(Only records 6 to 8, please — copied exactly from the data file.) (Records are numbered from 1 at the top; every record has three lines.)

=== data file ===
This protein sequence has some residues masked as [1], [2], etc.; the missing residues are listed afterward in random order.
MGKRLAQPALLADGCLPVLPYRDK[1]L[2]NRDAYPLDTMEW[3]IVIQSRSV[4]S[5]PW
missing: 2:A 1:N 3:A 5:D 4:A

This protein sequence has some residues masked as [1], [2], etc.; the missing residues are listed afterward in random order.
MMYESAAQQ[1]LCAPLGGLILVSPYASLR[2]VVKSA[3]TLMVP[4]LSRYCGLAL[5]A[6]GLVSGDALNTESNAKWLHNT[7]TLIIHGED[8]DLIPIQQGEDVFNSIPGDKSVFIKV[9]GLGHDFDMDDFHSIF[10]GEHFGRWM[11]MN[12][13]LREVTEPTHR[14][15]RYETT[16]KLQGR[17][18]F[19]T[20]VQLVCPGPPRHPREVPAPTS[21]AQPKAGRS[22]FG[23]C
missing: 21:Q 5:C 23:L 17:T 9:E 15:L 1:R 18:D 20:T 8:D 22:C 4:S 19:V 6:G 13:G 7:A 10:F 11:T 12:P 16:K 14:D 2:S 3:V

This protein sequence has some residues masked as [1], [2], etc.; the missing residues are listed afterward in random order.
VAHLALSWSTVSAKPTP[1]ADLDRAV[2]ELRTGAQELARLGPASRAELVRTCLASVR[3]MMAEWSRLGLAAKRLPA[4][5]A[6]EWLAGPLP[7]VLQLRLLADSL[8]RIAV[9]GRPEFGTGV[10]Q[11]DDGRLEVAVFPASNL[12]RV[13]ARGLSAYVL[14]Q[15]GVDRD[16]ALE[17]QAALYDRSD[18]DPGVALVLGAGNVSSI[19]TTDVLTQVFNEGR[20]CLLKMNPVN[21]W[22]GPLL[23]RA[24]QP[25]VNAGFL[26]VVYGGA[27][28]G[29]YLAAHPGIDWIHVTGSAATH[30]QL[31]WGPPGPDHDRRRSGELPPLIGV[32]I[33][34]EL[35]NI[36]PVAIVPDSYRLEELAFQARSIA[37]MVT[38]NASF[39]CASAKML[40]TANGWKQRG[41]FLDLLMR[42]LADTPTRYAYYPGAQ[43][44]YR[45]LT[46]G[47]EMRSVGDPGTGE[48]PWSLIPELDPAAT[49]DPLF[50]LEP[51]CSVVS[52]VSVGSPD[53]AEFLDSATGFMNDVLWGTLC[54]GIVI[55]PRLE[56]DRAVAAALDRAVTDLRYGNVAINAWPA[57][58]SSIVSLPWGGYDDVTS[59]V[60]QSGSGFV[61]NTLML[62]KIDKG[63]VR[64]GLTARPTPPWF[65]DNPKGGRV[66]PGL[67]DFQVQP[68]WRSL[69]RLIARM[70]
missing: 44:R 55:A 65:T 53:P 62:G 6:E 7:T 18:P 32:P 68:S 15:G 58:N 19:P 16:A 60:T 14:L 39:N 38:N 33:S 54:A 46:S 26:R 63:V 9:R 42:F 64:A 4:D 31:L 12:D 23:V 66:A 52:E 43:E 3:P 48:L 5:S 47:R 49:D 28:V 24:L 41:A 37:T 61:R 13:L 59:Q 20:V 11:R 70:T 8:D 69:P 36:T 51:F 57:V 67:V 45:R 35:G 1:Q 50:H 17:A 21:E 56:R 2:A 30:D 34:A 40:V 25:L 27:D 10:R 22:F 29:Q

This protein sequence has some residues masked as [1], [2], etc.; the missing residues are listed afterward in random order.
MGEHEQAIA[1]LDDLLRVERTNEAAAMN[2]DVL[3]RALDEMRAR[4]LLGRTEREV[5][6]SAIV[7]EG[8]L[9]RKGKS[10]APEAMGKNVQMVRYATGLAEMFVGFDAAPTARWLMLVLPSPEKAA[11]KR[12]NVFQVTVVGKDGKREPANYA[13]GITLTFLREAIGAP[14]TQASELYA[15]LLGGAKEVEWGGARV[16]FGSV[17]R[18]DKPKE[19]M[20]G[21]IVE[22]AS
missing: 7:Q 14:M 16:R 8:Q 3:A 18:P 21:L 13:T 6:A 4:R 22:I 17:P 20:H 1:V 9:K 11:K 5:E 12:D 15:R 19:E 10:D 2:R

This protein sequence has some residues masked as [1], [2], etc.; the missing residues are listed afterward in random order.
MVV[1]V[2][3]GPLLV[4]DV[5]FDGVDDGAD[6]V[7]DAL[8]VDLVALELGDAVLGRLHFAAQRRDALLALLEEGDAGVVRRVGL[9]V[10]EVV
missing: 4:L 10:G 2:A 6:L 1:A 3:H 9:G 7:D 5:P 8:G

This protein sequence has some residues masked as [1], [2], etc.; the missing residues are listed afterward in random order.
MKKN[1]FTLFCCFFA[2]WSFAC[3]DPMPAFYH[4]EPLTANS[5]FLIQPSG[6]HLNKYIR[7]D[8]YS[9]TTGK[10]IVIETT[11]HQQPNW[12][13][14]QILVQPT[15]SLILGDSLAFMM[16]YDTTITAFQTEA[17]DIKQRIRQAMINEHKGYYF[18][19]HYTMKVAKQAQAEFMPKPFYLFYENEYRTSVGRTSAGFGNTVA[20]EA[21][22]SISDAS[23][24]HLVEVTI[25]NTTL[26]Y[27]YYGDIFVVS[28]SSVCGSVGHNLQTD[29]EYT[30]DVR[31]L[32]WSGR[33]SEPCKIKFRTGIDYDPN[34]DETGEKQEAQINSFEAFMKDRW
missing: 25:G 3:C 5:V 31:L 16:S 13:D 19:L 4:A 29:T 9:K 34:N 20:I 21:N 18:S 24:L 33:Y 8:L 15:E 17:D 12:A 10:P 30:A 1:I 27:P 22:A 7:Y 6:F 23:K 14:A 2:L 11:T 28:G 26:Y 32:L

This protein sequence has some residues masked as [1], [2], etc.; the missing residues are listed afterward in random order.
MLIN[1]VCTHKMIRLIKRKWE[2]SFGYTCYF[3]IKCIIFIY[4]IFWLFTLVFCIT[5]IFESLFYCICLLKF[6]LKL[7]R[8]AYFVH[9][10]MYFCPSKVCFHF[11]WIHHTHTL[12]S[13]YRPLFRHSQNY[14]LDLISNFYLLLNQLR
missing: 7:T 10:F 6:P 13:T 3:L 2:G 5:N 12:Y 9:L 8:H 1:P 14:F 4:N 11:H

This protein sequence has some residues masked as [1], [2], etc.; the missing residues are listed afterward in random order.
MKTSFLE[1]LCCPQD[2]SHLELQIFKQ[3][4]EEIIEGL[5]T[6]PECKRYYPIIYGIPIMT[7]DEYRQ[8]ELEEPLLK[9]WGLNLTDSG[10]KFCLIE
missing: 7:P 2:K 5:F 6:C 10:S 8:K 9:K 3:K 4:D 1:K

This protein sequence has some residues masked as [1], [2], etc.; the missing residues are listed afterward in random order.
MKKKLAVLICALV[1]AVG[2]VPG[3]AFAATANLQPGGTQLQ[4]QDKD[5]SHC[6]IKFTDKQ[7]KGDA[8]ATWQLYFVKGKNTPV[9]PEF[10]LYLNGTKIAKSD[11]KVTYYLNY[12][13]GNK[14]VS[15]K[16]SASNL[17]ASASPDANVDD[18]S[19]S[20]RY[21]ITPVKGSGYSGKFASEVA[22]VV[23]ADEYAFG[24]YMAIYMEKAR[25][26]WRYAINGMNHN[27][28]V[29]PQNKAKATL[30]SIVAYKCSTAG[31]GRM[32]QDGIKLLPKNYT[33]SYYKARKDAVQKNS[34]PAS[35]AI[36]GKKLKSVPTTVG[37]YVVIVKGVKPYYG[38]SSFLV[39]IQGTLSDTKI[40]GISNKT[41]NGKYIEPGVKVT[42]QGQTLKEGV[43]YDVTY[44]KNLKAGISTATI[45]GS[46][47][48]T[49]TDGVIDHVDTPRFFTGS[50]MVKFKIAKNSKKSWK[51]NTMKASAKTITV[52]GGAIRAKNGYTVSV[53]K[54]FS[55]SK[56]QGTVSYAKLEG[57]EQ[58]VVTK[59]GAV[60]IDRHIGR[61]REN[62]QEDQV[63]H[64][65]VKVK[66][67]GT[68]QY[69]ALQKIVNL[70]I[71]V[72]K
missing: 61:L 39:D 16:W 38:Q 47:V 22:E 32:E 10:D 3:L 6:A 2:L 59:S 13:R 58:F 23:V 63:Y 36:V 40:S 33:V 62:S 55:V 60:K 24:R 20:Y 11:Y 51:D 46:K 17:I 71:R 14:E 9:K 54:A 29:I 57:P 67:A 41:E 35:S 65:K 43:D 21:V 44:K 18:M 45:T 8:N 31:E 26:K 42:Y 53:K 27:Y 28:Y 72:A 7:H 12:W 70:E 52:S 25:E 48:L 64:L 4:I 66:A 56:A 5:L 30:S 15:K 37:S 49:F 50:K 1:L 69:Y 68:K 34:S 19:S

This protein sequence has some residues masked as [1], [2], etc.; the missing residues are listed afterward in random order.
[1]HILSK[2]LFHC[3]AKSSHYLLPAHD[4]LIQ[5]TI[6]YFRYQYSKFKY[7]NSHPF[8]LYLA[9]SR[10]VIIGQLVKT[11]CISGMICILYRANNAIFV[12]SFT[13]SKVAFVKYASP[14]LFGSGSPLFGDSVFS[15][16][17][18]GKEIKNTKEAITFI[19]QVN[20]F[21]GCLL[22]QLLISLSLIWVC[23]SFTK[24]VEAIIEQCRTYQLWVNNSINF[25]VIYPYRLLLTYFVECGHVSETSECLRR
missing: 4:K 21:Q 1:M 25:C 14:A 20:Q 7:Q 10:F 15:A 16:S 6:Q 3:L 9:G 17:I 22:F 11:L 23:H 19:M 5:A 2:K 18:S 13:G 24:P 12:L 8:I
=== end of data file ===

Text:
This protein sequence has some residues masked as [1], [2], etc.; the missing residues are listed afterward in random order.
MKKN[1]FTLFCCFFA[2]WSFAC[3]DPMPAFYH[4]EPLTANS[5]FLIQPSG[6]HLNKYIR[7]D[8]YS[9]TTGK[10]IVIETT[11]HQQPNW[12][13][14]QILVQPT[15]SLILGDSLAFMM[16]YDTTITAFQTEA[17]DIKQRIRQAMINEHKGYYF[18][19]HYTMKVAKQAQAEFMPKPFYLFYENEYRTSVGRTSAGFGNTVA[20]EA[21][22]SISDAS[23][24]HLVEVTI[25]NTTL[26]Y[27]YYGDIFVVS[28]SSVCGSVGHNLQTD[29]EYT[30]DVR[31]L[32]WSGR[33]SEPCKIKFRTGIDYDPN[34]DETGEKQEAQINSFEAFMKDRW
missing: 25:G 3:C 5:V 31:L 16:S 13:D 19:L 4:A 29:T 9:K 34:N 20:I 21:N 18:S 24:L 33:Y 8:L 15:E 17:D 12:A 10:P 30:A 1:I 27:P 22:A 7:Y 6:F 23:K 14:A 2:L 11:T 28:G 26:Y 32:L

This protein sequence has some residues masked as [1], [2], etc.; the missing residues are listed afterward in random order.
MLIN[1]VCTHKMIRLIKRKWE[2]SFGYTCYF[3]IKCIIFIY[4]IFWLFTLVFCIT[5]IFESLFYCICLLKF[6]LKL[7]R[8]AYFVH[9][10]MYFCPSKVCFHF[11]WIHHTHTL[12]S[13]YRPLFRHSQNY[14]LDLISNFYLLLNQLR
missing: 7:T 10:F 6:P 13:T 3:L 2:G 5:N 12:Y 9:L 8:H 1:P 14:F 4:N 11:H

This protein sequence has some residues masked as [1], [2], etc.; the missing residues are listed afterward in random order.
MKTSFLE[1]LCCPQD[2]SHLELQIFKQ[3][4]EEIIEGL[5]T[6]PECKRYYPIIYGIPIMT[7]DEYRQ[8]ELEEPLLK[9]WGLNLTDSG[10]KFCLIE
missing: 7:P 2:K 5:F 6:C 10:S 8:K 9:K 3:K 4:D 1:K